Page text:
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Labour sends its top guns to defend crucial byelection town

Toby Helm and Robyn Vinter
·4-min read
<span>Photograph: Ian Forsyth/Getty Images</span>
Photograph: Ian Forsyth/Getty Images

Dozens of Labour MPs and shadow ministers have poured into Hartlepool before the town’s crucial byelection, as Keir Starmer’s party tries desperately to defend its traditional northern stronghold from the Tories.

With numbers of activists restricted by Covid-19 measures, a string of high-profile Labour names, led by Starmer himself, have visited – a sign of the party’s determination to prevent what would be seen as a damaging reversal if the Conservatives were to seize it on 6 May.

Campaigning was suspended over the weekend following the death of Prince Philip, but MPs returning from the north-east said it had been like a convention of the parliamentary party in the town. “Activists can only come on day visits,” said one MP. “Normally we have a big presence of activists here. Instead it is the MPs who are able to come and stay overnight in hotels or B&Bs, which are open for essential workers.”

Labour has held the town since 1964 but its share of the vote has dropped in recent years to leave a majority of just over 3,500. The Brexit party won 26% of the vote at the last election, which many Labour insiders believe allowed their party to retain the seat from the Tories. However, with Brexit down the agenda, a senior Labour source said Labour would do “very well” to hold on this time.

While many have regarded the contest as a test for Labour in the so-called “red wall” post-industrial seats it lost to the Tories, the town’s economy has evolved. Though jobs in industry and manufacturing still exist in Hartlepool, more than half of its people now work in white-collar jobs, as managers, directors, in professional services, admin and skilled trades.

Despite assumptions of being a struggling town, it was “far from” being in decline, said Laura Turner, an optometrist who moved from North Yorkshire six years ago, and who was among those queuing at a drive-through Costa Coffee. “Down south, I reckon people think of us as a deprived, old-fashioned town but we’re not really,” she said. “Sure, we’ve got poverty, but Hartlepool isn’t run-down compared to a lot of places.”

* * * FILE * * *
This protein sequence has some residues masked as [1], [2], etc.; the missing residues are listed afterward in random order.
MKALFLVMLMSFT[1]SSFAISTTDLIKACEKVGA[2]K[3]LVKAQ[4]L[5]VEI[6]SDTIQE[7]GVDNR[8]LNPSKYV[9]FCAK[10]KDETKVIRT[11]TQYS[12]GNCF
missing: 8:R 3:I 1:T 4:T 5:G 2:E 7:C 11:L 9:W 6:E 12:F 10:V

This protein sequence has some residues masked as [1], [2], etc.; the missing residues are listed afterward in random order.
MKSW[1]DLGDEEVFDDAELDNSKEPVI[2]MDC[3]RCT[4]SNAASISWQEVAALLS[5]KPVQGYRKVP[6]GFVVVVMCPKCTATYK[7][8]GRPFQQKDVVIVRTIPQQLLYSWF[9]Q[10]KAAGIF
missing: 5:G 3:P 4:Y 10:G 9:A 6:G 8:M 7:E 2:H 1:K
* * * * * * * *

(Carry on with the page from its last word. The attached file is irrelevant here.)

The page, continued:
Paul Williams on a visit to an industrial site, wearing a hard hat, goggles and mask, photographed in profile against a brick wall
Paul Williams is Labour’s candidate in the byelection. Photograph: Ian Forsyth/Getty Images

The Tories are the bookies’ favourite to win on 6 May, and the odds are shortening, but few residents seemed to know which way it would go. Separate polls have come out in favour of Labour and the Tories, and both parties are vulnerable to having their vote split – the Conservatives by Reform UK, formerly the Brexit party, and Labour by the newly formed Northern Independence party, which targets Labour voters.

“I’m a strategic voter,” said HR worker Jess outside the cafe. “But it could go any way. You never know with Hartlepool, anything could happen. We voted in a monkey, after all.”

That was not a figure of speech – in 2002, residents elected Hartlepool United FC mascot H’Angus the Monkey as mayor, with Stuart Drummond, the man inside the costume, becoming popular enough to serve three terms. The anti-establishment sentiment, and the closeness of the polls, is what makes the Labour Leave constituency so hard to predict.

One of the 69.5% of Hartlepudlians to vote for Brexit in 2016 was Tom Hind, a retired emergency ambulance technician who now volunteers at the marina restoring Watchful, a boat that took part in the Dunkirk evacuation. “We’re old enough to remember what we’ve lost by joining the EU,” he said. “For example, Hartlepool depended a lot on the coal industry and the steelworks and that’s all gone now.”

He was unsure which way he would vote – he did not think Boris Johnson had done a bad job but he found the government’s 1% pay rise for nurses insulting. “I’m weighing up the options,” he said. “You see, some people here would vote for the worst person in the world as long as they were Labour.”

Dr Paul Williams, Labour’s candidate in the byelection, said last week he believed victory was still possible: “Obviously you prefer to be ahead in polls but actually it showed that of the 502 people they interviewed, 200 hadn’t yet decided [who to vote for] and that’s what is chiming with us on the doorstep.”

Alongside Labour, the Conservatives, the Lib Dems and the Greens, there are five independents (including former Labour MP Thelma Walker, who is aligned to the Northern Independence party), and Nick Delves, aka The Incredible Flying Brick, who has stood for election 11 times for the Monster Raving Loony party.

“There are so many independents this time,” said Kelsey Patton, a customer service manager. “I think this is because Hartlepool is more willing to take a chance on an independent than anywhere else. We’re a very unpredictable town and these are very unpredictable times.”